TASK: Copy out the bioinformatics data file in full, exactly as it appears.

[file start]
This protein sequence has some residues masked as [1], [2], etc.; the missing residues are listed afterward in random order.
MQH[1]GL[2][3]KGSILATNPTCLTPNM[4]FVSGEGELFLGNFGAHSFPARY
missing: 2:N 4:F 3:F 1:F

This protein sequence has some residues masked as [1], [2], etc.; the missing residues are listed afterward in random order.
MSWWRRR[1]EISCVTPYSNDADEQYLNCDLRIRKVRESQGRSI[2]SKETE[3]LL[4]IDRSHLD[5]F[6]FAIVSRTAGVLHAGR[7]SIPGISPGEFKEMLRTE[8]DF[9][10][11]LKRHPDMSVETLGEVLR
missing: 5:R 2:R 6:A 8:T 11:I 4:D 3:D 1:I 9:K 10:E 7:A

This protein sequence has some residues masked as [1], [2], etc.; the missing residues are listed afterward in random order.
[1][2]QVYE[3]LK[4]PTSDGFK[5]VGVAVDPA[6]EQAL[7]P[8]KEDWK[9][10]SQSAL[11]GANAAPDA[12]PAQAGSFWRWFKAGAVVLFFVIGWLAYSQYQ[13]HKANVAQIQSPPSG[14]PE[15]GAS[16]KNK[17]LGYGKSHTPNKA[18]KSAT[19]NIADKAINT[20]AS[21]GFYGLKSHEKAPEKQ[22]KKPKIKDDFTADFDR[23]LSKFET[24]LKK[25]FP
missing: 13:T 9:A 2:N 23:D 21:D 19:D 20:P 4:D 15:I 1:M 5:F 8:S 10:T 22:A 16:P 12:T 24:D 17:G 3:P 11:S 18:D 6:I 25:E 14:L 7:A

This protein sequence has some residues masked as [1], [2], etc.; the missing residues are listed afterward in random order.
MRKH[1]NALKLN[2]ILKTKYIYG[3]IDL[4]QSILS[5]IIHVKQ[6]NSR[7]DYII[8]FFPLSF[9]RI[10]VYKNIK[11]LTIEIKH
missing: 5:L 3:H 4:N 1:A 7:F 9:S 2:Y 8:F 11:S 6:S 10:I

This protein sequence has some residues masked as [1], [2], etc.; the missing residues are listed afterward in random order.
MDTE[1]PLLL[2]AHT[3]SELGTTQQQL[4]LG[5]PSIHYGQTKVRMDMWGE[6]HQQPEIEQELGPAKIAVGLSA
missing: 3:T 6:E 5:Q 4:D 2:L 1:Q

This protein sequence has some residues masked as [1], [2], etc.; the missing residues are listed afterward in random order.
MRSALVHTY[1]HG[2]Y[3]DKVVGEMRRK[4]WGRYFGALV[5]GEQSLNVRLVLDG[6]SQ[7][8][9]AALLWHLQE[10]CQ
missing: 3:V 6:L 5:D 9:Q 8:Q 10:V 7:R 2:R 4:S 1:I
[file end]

This protein sequence has some residues masked as [1], [2], etc.; the missing residues are listed afterward in random order.
MQH[1]GL[2][3]KGSILATNPTCLTPNM[4]FVSGEGELFLGNFGAHSFPARY
missing: 2:N 4:F 3:F 1:F

This protein sequence has some residues masked as [1], [2], etc.; the missing residues are listed afterward in random order.
MSWWRRR[1]EISCVTPYSNDADEQYLNCDLRIRKVRESQGRSI[2]SKETE[3]LL[4]IDRSHLD[5]F[6]FAIVSRTAGVLHAGR[7]SIPGISPGEFKEMLRTE[8]DF[9][10][11]LKRHPDMSVETLGEVLR
missing: 5:R 2:R 6:A 8:T 11:I 4:D 3:D 1:I 9:K 10:E 7:A

This protein sequence has some residues masked as [1], [2], etc.; the missing residues are listed afterward in random order.
[1][2]QVYE[3]LK[4]PTSDGFK[5]VGVAVDPA[6]EQAL[7]P[8]KEDWK[9][10]SQSAL[11]GANAAPDA[12]PAQAGSFWRWFKAGAVVLFFVIGWLAYSQYQ[13]HKANVAQIQSPPSG[14]PE[15]GAS[16]KNK[17]LGYGKSHTPNKA[18]KSAT[19]NIADKAINT[20]AS[21]GFYGLKSHEKAPEKQ[22]KKPKIKDDFTADFDR[23]LSKFET[24]LKK[25]FP
missing: 13:T 9:A 2:N 23:D 21:D 19:D 20:P 4:D 15:I 1:M 5:F 8:S 10:T 22:A 16:P 12:T 24:D 17:G 3:P 11:S 18:D 6:I 25:E 14:L 7:A

This protein sequence has some residues masked as [1], [2], etc.; the missing residues are listed afterward in random order.
MRKH[1]NALKLN[2]ILKTKYIYG[3]IDL[4]QSILS[5]IIHVKQ[6]NSR[7]DYII[8]FFPLSF[9]RI[10]VYKNIK[11]LTIEIKH
missing: 5:L 3:H 4:N 1:A 7:F 9:S 2:Y 8:F 11:S 6:S 10:I

This protein sequence has some residues masked as [1], [2], etc.; the missing residues are listed afterward in random order.
MDTE[1]PLLL[2]AHT[3]SELGTTQQQL[4]LG[5]PSIHYGQTKVRMDMWGE[6]HQQPEIEQELGPAKIAVGLSA
missing: 3:T 6:E 5:Q 4:D 2:L 1:Q

This protein sequence has some residues masked as [1], [2], etc.; the missing residues are listed afterward in random order.
MRSALVHTY[1]HG[2]Y[3]DKVVGEMRRK[4]WGRYFGALV[5]GEQSLNVRLVLDG[6]SQ[7][8][9]AALLWHLQE[10]CQ
missing: 3:V 6:L 5:D 9:Q 8:Q 10:V 7:R 2:R 4:S 1:I